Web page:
Gold News

Gold Bounces But Dollar Gains as Oil & Stocks Fall; Current Falls "A Buying Opportunity" Amid Long-Term Inflation

Spot Gold Prices bounced overnight Tuesday in Asia, regaining two-thirds of yesterday's sharp losses against everything except the US Dollar, which rallied hard from one-month lows on the currency market.

World equities added to yesterday's losses on Wall Street, dropping back below 4,000 on the FTSE100 here in London.

US government bond prices rose, pushing yields lower, while the Treasury prepared this week's auction of $59 billion in new debt.

Crude oil slipped for the third session running, falling towards $50 per barrel.

"India has been a notable gold buyer in recent days," reports Mitsui here in London today after the Gold Price lost 6% of its Rupee price in 3 trading days.

"However, based on our conversations with local dealers," Mitsui goes on, "it's likely that gold will need a dip towards the $850 level before the market experiences the true force of this buying interest."

Faced with new all-time record high prices above Rupees 15,000 per 10 grams, the world's No.1 consumer nation imported only 1.8 tonnes between Jan. and March.

That was 97% below last year's levels.

"Buying interest from India has started to emerge," confirmed a physical Gold Bullion dealer in Singapore to Reuters this morning, "although the amount is not huge."

"We have placed a lot of orders from Thursday onwards," said a private-bank dealer to LiveMint, the Wall Street Journal's Indian website.

"If gold remains below 14,500 Rupees per 10 grams, demand will continue to be there."

Over in Switzerland, a major refiner of metal for the Indian market, "I think with the [Akshaya Thritiya] festivities approaching and the Gold Price coming off, there may be some demand in the near future," said Afshin Nabavi at MKS Finance in Geneva earlier.

After what may have been an accounting-led sale on Friday, the huge SPDR Trust listed in New York maintained the volume of bullion it holds to back Gold ETF shares above 1,127 tonnes yesterday – more than 75% greater than this time last year.

Shareholders lose 0.4% per year in fees, charged by reducing the gold-backing for each share, now down to 9.827% of an ounce but still trading as equivalent to fully one-tenth.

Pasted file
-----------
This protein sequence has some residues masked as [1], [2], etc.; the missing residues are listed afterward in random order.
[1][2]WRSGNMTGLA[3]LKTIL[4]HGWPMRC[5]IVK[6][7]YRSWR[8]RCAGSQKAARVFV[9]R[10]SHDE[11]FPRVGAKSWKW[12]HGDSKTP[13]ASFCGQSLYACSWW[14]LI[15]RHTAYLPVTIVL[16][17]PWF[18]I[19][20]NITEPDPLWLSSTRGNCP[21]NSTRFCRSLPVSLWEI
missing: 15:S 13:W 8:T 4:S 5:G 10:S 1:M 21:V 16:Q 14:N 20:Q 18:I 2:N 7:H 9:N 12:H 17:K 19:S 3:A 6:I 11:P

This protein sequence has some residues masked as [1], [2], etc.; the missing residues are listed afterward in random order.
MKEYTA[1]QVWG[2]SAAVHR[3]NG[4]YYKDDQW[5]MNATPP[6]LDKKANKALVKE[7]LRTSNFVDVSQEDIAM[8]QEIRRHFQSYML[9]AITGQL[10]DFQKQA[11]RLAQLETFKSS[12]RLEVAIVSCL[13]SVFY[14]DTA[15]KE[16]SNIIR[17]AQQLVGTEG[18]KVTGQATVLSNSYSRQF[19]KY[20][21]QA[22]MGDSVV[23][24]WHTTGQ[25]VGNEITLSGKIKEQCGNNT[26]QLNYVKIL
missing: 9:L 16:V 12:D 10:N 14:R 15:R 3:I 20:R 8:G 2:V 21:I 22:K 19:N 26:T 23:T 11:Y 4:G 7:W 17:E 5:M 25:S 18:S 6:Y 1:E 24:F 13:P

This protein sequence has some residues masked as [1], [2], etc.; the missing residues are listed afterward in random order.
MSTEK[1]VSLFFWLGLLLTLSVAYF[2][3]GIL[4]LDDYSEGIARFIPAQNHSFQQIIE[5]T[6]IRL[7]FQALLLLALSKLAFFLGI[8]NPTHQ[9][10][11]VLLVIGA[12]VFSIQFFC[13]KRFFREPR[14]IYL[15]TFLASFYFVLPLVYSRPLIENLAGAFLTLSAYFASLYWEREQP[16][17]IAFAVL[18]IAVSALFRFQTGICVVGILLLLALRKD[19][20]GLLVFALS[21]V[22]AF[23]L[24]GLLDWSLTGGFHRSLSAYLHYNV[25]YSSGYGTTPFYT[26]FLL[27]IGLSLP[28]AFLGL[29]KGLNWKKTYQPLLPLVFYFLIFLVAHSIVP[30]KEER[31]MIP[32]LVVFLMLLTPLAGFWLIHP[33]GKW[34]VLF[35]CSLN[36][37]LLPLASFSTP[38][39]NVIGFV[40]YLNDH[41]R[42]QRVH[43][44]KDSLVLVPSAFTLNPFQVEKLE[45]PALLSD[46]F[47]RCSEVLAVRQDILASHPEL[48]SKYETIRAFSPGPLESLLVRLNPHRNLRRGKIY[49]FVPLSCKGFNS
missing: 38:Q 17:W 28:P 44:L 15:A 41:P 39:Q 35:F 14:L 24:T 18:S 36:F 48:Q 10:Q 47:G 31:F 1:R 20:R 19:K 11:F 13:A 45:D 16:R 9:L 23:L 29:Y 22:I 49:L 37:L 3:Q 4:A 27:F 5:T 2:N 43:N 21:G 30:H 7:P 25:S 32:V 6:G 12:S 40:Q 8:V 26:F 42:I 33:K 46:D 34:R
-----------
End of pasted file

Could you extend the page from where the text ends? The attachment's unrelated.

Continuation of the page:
"In the bigger picture, we are holding onto our view of a move to $1,200 an ounce, though this is now likely a story for the second half of 2009," reckons Jordan Kotick, chief chart-watching technical analyst in New York for Barclays Capital.

"We are disappointed by the move below $882, as this has alleviated the bullish potential," he told clients in a note Monday.

"While capped by $900, the risk is for further weakness to a swing target near $845, or even a measured move at $805."

On a fundamental basis, meantime, analysts continue to argue about the likelihood – and likely impact – of IMF Gold Sales on the free-market price.

Citing a "limited impact" after the G20 summit last week in London failed to double the previous proposal for 403-tonne sales by the International Monetary Fund (IMF), Goldman Sachs still forecasts an 11% drop in Gold Prices "over the two to three years of a proposed sale."

But whilst the IMF has approved the sale, "the member countries haven't," notes Mitsui.

"With the main voting right sitting with the US, this will probably take over 6 months to get approval (if any) from Congress.

"Our view hasn't changed & the current price falls should be seen as buying opportunities given the impact of global spending programs on long term inflation."

Rumors in the UK press today say that the IMF may raise its estimate of global bank losses as a result of the credit crunch to hit $4 trillion.

Last Friday, just after the G20 summit confirmed $5 trillion in monetary and fiscal stimulus, plus another $1.1 trillion of new IMF cash, Japan announced a further $100bn stimulus for its domestic economy.

Adrian Ash

Adrian Ash, BullionVault Gold News

Adrian Ash is director of research at BullionVault, the world-leading physical gold, silver and platinum market for private investors online. Formerly head of editorial at London's top publisher of private-investment advice, he was City correspondent for The Daily Reckoning from 2003 to 2008, and he has now been researching and writing daily analysis of precious metals and the wider financial markets for over 20 years. A frequent guest on BBC radio and television, Adrian is regularly quoted by the Financial Times, MarketWatch and many other respected news outlets, and his views from inside the bullion market have been sought by the Economist magazine, CNBC, Bloomberg, Germany's Handelsblatt and FAZ, plus Italy's Il Sole 24 Ore.

See the full archive of Adrian Ash articles on GoldNews.

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